Co-teaching sessions give teacher candidates invaluable learning experience

First-year teacher candidates (TCs) from the Faculty of Education experienced professional learning opportunities during two days of co-teaching mathematics in York Region District School Board (YRDSB) classrooms.

Faculty course directors Heather Bourrie and Marc Husband facilitated the experiential learning exercise, which took place in a Grade 1 classroom and a Grade 4/5 classroom at Phoebe Gilman Public School, where YRDSB teachers are mentoring the York TCs.

co teachingYRDSB mentor teachers were granted time by the school for a planning session with York course directors and TCs.

The instructional day was organized in phases to maximize learning opportunities. During the first hour, TCs, course directors and mentor teachers met to plan a math lesson, followed by presenting a math problem to the students, and observing and facilitating student thinking.

The group convened in a conference room with samples of the students’ work to discuss student responses, and selected work samples to use in a discussion with the class about their responses to the problem.

This was followed by a debriefing session and discussion of next steps for the TCs.

“Co-teaching is one of the best forms of professional development,” said Bourrie. “Throughout the phases of the experience we were discussing our understanding of effective practice and making choices with the intention of improving the student learning experience. We had a variety of professional resources that we accessed during the learning session as well as the professional knowledge and understanding that each teacher and teacher candidate brought to the table.”

The co-teaching session met a series of learning objectives for the participating TCs, including:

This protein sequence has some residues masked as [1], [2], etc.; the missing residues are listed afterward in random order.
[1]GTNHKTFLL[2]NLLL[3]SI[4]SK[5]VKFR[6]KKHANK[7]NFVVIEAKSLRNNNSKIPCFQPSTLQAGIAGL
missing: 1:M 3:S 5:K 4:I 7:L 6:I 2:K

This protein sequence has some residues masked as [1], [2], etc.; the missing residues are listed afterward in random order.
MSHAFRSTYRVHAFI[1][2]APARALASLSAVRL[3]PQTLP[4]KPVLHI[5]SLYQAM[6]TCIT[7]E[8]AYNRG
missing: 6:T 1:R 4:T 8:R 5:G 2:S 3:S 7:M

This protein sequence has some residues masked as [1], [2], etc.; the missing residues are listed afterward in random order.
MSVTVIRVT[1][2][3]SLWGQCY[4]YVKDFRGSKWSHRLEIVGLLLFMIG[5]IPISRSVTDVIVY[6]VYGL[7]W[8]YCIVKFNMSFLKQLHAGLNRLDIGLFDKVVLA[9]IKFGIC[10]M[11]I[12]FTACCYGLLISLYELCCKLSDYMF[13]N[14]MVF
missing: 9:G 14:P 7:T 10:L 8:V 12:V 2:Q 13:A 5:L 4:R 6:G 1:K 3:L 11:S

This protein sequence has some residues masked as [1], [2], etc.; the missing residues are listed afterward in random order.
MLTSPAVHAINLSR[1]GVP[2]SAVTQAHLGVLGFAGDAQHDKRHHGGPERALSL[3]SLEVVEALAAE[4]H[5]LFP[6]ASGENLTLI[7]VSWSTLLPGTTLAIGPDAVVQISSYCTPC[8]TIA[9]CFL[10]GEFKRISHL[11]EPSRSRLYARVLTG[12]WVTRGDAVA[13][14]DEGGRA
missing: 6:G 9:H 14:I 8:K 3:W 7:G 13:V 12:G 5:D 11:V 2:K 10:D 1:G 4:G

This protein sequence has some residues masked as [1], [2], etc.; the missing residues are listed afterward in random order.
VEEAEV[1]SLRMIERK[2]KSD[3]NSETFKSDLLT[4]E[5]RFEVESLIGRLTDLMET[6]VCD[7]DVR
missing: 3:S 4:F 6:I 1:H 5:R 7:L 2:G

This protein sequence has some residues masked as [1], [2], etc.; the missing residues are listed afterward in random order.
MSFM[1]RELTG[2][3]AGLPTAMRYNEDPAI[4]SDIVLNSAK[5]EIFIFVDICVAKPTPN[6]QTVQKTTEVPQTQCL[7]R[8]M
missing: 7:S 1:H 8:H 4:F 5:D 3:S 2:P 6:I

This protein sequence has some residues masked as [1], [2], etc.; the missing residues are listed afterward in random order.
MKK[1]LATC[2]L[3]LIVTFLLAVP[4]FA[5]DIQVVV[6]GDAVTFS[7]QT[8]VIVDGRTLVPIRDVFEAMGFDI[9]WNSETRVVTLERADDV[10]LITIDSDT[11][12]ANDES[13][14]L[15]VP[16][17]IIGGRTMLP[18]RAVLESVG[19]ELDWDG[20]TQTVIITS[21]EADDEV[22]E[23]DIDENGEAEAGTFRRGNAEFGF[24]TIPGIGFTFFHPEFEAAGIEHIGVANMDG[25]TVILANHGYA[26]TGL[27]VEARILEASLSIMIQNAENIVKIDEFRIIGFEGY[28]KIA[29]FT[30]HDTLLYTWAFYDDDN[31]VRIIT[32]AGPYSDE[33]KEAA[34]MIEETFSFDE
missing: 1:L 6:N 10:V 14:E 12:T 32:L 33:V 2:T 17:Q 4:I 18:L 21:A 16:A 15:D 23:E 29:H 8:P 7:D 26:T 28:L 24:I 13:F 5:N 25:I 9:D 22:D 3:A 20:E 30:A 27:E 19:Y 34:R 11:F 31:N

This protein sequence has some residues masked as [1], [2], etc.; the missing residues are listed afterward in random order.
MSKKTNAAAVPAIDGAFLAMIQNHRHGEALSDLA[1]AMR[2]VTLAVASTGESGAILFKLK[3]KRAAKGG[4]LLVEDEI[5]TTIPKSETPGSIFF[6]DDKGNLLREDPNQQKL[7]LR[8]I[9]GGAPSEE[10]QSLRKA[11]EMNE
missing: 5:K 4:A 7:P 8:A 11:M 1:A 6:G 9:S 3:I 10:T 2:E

• bringing theory from their “on campus” math class into practice – they had an authentic, “live” experience putting theory into practice and thinking responsively to authentic student action and response;
  • opportunities to analyze student thinking in a safe environment with the feedback from mentor teachers and course directors; and
  • opportunities to experience the reflection necessary in teaching – reflecting on decisions from the day’s lesson, along with the data provided by students, is a teaching process used to make thoughtful decisions and choices for subsequent learning experiences.

“This was an enlightening experience and small taste of what it means to educate in a broader sense,” said York TC Andre Rufino. “We took what we learned in our “Mathematics in the Junior/Intermediate Division” classroom course and structured the co-teaching as expected. Through anticipation and student response, we were able to constructively and positively work together to come up with what we hoped would garner a favorable response from the students.

“What resulted from that was perhaps the most illuminating,” he said. “The students did not respond to the lesson as we had anticipated, which had us meet again to evaluate the terms of our content delivery. We were able to achieve some positive progress with the students after that, and with another meeting, began to think up some next steps for the students to enhance what they had gained from our lesson.”

Rufino said the experience demonstrated the reality of how a teacher’s work in delivering lessons does not always go exactly as planned, but with careful attention to specific student response, the teacher may be able to reconstruct another lesson that utilizes their prior knowledge in a productive manner.

“This session was just one example of a ‘safe’ and positive learning experience that teacher candidates will need in order to develop their teaching practice,” said Bourrie. “Hopefully this will serve as a stepping stone for them to develop their own problems and facilitate learning through problem solving in the mathematics classroom by seeing how responsive teacher actions and prompts need to be in facilitating learning for students.”